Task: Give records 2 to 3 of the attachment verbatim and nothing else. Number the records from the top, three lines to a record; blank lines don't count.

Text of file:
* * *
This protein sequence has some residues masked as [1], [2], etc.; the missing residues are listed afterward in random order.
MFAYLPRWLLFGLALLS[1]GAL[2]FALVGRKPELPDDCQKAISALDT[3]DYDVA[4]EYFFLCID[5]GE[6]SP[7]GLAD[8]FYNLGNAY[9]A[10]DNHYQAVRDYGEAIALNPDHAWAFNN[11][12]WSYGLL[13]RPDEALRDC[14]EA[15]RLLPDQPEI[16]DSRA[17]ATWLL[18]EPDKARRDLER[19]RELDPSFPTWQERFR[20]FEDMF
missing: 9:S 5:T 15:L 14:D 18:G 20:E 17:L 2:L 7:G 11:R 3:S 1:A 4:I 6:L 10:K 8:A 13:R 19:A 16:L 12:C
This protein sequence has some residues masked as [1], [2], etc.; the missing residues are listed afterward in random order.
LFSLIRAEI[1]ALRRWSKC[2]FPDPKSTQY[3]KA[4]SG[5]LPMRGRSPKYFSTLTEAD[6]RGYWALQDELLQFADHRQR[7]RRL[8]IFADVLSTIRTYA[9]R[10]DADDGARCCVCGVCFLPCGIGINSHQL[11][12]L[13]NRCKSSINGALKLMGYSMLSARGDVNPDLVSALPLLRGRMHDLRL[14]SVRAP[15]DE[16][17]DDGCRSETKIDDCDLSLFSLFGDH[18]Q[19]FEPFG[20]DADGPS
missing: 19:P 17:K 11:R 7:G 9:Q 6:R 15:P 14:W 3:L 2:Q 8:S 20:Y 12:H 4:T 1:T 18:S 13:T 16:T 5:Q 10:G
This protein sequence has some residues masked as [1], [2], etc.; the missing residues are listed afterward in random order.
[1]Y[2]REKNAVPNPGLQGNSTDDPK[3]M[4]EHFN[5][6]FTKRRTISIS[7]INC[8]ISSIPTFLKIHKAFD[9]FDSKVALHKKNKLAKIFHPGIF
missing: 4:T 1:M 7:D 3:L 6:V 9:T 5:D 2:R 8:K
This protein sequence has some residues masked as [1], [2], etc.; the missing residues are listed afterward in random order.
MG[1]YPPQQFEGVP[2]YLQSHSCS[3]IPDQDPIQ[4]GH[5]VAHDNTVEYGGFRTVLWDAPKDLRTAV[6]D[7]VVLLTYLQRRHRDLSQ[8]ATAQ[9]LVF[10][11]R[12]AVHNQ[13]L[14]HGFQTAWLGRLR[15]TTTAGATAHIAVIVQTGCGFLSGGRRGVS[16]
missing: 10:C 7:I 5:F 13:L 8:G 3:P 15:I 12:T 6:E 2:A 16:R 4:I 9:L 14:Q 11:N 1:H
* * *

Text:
This protein sequence has some residues masked as [1], [2], etc.; the missing residues are listed afterward in random order.
LFSLIRAEI[1]ALRRWSKC[2]FPDPKSTQY[3]KA[4]SG[5]LPMRGRSPKYFSTLTEAD[6]RGYWALQDELLQFADHRQR[7]RRL[8]IFADVLSTIRTYA[9]R[10]DADDGARCCVCGVCFLPCGIGINSHQL[11][12]L[13]NRCKSSINGALKLMGYSMLSARGDVNPDLVSALPLLRGRMHDLRL[14]SVRAP[15]DE[16][17]DDGCRSETKIDDCDLSLFSLFGDH[18]Q[19]FEPFG[20]DADGPS
missing: 19:P 17:K 11:R 7:G 9:Q 6:R 15:P 14:W 3:L 2:Q 8:S 20:Y 12:H 4:T 1:T 18:S 13:T 16:T 5:Q 10:G
This protein sequence has some residues masked as [1], [2], etc.; the missing residues are listed afterward in random order.
[1]Y[2]REKNAVPNPGLQGNSTDDPK[3]M[4]EHFN[5][6]FTKRRTISIS[7]INC[8]ISSIPTFLKIHKAFD[9]FDSKVALHKKNKLAKIFHPGIF
missing: 4:T 1:M 7:D 3:L 6:V 9:T 5:D 2:R 8:K